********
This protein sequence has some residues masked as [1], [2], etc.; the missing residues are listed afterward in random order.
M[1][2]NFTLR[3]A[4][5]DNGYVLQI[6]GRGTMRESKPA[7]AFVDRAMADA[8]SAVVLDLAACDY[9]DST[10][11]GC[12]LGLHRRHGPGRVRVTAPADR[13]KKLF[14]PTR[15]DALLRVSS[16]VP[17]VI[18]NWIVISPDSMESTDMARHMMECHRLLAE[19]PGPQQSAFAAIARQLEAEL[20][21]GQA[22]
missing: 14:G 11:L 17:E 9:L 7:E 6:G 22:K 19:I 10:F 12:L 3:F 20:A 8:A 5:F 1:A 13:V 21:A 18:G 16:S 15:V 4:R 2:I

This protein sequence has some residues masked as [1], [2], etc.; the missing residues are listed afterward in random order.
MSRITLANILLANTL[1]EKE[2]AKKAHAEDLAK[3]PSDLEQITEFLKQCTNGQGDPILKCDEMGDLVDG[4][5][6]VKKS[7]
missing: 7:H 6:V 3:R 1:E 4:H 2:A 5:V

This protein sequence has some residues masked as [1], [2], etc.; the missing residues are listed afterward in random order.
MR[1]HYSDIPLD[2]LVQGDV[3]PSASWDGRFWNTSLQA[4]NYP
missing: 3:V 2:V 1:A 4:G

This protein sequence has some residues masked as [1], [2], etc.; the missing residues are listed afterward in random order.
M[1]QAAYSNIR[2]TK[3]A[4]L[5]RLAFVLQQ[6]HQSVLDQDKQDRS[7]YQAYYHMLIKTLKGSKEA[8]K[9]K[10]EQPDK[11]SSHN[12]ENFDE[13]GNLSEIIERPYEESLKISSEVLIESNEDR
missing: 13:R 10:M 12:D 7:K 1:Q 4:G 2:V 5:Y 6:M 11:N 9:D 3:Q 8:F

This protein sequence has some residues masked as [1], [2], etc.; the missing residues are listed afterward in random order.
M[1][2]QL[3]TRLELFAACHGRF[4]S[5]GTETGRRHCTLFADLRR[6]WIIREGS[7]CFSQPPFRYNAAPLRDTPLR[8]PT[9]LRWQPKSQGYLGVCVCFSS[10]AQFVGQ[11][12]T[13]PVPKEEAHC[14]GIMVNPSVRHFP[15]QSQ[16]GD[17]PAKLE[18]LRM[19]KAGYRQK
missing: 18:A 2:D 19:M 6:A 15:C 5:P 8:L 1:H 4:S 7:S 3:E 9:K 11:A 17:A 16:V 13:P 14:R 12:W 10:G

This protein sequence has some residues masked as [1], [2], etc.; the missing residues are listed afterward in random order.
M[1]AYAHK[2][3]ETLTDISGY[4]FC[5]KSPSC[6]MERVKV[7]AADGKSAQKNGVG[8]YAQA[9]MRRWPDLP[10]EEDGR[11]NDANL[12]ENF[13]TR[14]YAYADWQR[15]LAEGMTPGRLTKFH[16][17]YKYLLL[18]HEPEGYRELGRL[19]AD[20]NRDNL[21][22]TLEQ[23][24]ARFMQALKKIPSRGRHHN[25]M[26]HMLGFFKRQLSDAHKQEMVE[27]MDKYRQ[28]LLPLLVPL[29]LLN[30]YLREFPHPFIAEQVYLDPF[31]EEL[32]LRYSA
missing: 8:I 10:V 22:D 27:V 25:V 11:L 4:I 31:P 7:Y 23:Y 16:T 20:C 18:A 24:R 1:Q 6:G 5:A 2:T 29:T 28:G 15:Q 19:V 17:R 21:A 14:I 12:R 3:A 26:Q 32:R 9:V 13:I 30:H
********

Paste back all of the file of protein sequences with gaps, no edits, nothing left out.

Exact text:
This protein sequence has some residues masked as [1], [2], etc.; the missing residues are listed afterward in random order.
M[1][2]NFTLR[3]A[4][5]DNGYVLQI[6]GRGTMRESKPA[7]AFVDRAMADA[8]SAVVLDLAACDY[9]DST[10][11]GC[12]LGLHRRHGPGRVRVTAPADR[13]KKLF[14]PTR[15]DALLRVSS[16]VP[17]VI[18]NWIVISPDSMESTDMARHMMECHRLLAE[19]PGPQQSAFAAIARQLEAEL[20][21]GQA[22]
missing: 14:G 11:L 17:E 9:L 7:E 6:G 22:K 19:I 10:F 12:L 3:F 20:A 8:A 5:F 1:A 13:V 21:A 18:G 16:S 15:V 4:R 2:I

This protein sequence has some residues masked as [1], [2], etc.; the missing residues are listed afterward in random order.
MSRITLANILLANTL[1]EKE[2]AKKAHAEDLAK[3]PSDLEQITEFLKQCTNGQGDPILKCDEMGDLVDG[4][5][6]VKKS[7]
missing: 7:H 6:V 3:R 1:E 4:H 2:A 5:V

This protein sequence has some residues masked as [1], [2], etc.; the missing residues are listed afterward in random order.
MR[1]HYSDIPLD[2]LVQGDV[3]PSASWDGRFWNTSLQA[4]NYP
missing: 3:V 2:V 1:A 4:G

This protein sequence has some residues masked as [1], [2], etc.; the missing residues are listed afterward in random order.
M[1]QAAYSNIR[2]TK[3]A[4]L[5]RLAFVLQQ[6]HQSVLDQDKQDRS[7]YQAYYHMLIKTLKGSKEA[8]K[9]K[10]EQPDK[11]SSHN[12]ENFDE[13]GNLSEIIERPYEESLKISSEVLIESNEDR
missing: 13:R 10:M 12:D 7:K 1:Q 4:G 2:V 5:Y 6:M 11:N 9:D 3:Q 8:F

This protein sequence has some residues masked as [1], [2], etc.; the missing residues are listed afterward in random order.
M[1][2]QL[3]TRLELFAACHGRF[4]S[5]GTETGRRHCTLFADLRR[6]WIIREGS[7]CFSQPPFRYNAAPLRDTPLR[8]PT[9]LRWQPKSQGYLGVCVCFSS[10]AQFVGQ[11][12]T[13]PVPKEEAHC[14]GIMVNPSVRHFP[15]QSQ[16]GD[17]PAKLE[18]LRM[19]KAGYRQK
missing: 18:A 2:D 19:M 6:A 15:C 5:P 8:L 1:H 4:S 7:S 3:E 9:K 11:A 17:A 16:V 13:P 14:R 12:W 10:G

This protein sequence has some residues masked as [1], [2], etc.; the missing residues are listed afterward in random order.
M[1]AYAHK[2][3]ETLTDISGY[4]FC[5]KSPSC[6]MERVKV[7]AADGKSAQKNGVG[8]YAQA[9]MRRWPDLP[10]EEDGR[11]NDANL[12]ENF[13]TR[14]YAYADWQR[15]LAEGMTPGRLTKFH[16][17]YKYLLL[18]HEPEGYRELGRL[19]AD[20]NRDNL[21][22]TLEQ[23][24]ARFMQALKKIPSRGRHHN[25]M[26]HMLGFFKRQLSDAHKQEMVE[27]MDKYRQ[28]LLPLLVPL[29]LLN[30]YLREFPHPFIAEQVYLDPF[31]EEL[32]LRYSA
missing: 8:I 10:V 22:D 27:V 25:V 11:L 4:I 31:P 7:Y 23:Y 16:T 20:C 18:A 24:R 1:Q 6:G 5:A 2:T 29:T 28:G 15:Q 19:V 17:R 21:A 14:I 12:R 3:A 26:Q 32:R 9:V 13:I 30:H